UPDATE: National Review: The problem for Obama is that the length and depth of his relationship with the Rev. Wright and his unconvincing attempts to distance himself from his mentor tell Americans far more about his values and judgment than his compelling campaign speeches about racial harmony do.

UPDATE: Jonah Goldberg: Obama preaches unity. Well, real unity requires real truth-telling and the ability to tell right from wrong, and Wright from right.

UPDATE: Richard Cohen: [H]e has been less than forthright or responsible about Wright.

Wednesday, March 05, 2008

Libertarianism and Liberal Fascism

Goldberg has posted this. I emailed him this.

Goldberg became more libertarian in writing the book. I became more libertarian in reading it.
Health and Distributive Justice

I've been arguing that one must have ill-health (including insufficient food and shelter) in order to have a claim to distributive injustice. (The other kind of justice is procedural, having to do with fairness in transactions, theft, contractual fulfillment, and so forth. If you're keeping score, "social justice" is the leftist term for "distributive justice.")

However, ill-health is not sufficient for distributive injustice. There is a value placed on people not suffering ill-health. There are other values, too, however: the self-reliance and personal responsibility of the one with ill-health, the property rights of those who have the wealth necessary to to remediate one's ill-health, the chance of any remediation's creating social structures and systems that will be detrimental to society in the future, the corrosion of healthy people's self-reliance, etc. If offering help to someone with ill-health we reward the foolishness which got him into the predicament, cause healthy people to take less responsibility for their health in the future, create a bureaucracy that makes our government worse, or deprive the healthy and wealthy of large amounts of money, then we ought not to offer the help. If offering the help does only one or some of those bad things, then we need to examine further whether we ought to offer the help; deliberation over the trade-offs will tell. But it certainly doesn't follow from the fact that someone has ill-health that he deserves help.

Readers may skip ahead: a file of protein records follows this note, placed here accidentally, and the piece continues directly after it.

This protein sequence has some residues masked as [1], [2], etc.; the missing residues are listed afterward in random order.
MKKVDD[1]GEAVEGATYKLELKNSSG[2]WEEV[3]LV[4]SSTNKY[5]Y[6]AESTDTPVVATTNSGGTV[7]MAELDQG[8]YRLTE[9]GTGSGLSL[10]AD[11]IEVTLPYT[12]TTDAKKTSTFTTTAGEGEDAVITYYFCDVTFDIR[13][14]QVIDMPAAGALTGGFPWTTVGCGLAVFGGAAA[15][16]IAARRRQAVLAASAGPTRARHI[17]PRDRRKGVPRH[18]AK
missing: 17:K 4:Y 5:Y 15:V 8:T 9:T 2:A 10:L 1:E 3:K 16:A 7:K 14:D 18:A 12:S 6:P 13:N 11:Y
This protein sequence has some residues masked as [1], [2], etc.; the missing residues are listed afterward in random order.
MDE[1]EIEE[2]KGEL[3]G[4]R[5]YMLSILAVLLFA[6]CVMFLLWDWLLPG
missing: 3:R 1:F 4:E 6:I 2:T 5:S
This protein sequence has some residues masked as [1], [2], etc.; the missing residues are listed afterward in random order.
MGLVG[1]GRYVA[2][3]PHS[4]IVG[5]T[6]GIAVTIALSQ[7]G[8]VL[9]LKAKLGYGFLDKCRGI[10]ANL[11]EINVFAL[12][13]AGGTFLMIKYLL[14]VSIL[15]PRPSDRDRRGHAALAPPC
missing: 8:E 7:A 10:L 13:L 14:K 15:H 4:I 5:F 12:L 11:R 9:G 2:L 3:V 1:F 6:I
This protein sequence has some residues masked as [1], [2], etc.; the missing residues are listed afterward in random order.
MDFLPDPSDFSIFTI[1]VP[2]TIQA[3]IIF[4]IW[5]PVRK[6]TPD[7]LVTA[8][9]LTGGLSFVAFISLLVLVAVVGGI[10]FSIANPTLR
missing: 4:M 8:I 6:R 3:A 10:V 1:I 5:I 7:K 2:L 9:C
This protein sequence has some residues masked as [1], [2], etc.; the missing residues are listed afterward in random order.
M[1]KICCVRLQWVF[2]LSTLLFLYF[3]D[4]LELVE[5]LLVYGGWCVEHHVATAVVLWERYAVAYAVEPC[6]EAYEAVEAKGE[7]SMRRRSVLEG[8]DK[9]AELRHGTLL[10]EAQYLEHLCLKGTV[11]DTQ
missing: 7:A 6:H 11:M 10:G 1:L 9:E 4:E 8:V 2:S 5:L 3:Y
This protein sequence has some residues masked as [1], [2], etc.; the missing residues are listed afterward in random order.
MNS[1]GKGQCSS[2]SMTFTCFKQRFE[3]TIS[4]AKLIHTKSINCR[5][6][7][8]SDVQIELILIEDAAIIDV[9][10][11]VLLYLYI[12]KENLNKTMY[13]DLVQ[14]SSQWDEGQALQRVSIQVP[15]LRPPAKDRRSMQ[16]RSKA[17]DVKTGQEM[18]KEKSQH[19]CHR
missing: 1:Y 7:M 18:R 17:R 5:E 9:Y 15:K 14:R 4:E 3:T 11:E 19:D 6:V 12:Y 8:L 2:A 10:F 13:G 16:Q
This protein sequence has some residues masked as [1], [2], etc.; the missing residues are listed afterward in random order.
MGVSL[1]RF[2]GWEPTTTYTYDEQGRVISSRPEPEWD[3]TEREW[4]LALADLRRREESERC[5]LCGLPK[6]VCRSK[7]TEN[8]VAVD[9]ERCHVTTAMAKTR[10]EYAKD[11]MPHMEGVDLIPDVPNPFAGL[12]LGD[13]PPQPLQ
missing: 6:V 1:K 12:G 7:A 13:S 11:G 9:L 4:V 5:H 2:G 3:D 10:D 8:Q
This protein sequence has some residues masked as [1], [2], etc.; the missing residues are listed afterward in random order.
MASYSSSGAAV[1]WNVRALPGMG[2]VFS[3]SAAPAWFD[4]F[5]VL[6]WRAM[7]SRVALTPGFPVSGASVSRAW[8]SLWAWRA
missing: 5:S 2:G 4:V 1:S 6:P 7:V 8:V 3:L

The baseline of health is therefore not a right in any general sense. There are many people in our society who have a right to assistance in remediating their ill-health; there are many who have ill-health and who do not have a right to remediation. Policy makers need only consider the various values at stake (such as those named above) and decide how to target assistance at those who have a right to help and avoid giving assistance to those who have no such right, either because under no circumstances would they deserve the help or because, though they have a prima facie right to help, it is outweighed by other considerations.

It seems unlikely that a national health plan is just, therefore. It seems very likely that government should do whatever prudence dictates to make health insurance cheaper. It should consider liberating the health insurance market from regulation and the medical industry from its litigation load. But the widely believed notion that health care is a right is groundless.

The scope of distributive justice for a conservative is very narrow. The welfare net it prefers is very lean. Where it targets the deserving, the net may be serious and robust, indeed, however, because it is, after all, a genuine matter of justice.
Monkey Clitoris

Dang, y'all come here looking for "flipper babies" and "natural law and divine command theory" a lot. This week I'm getting an unusual amount of search hits for the latter from all over the world. Must be an online philosophy course's paper topic this week. Bottom line, there is no such thing as a natural purpose outside of God's command. Just saying.

Anyways, nothing beats monkey clitoris. Best. Search. Hit. Joke. Ever.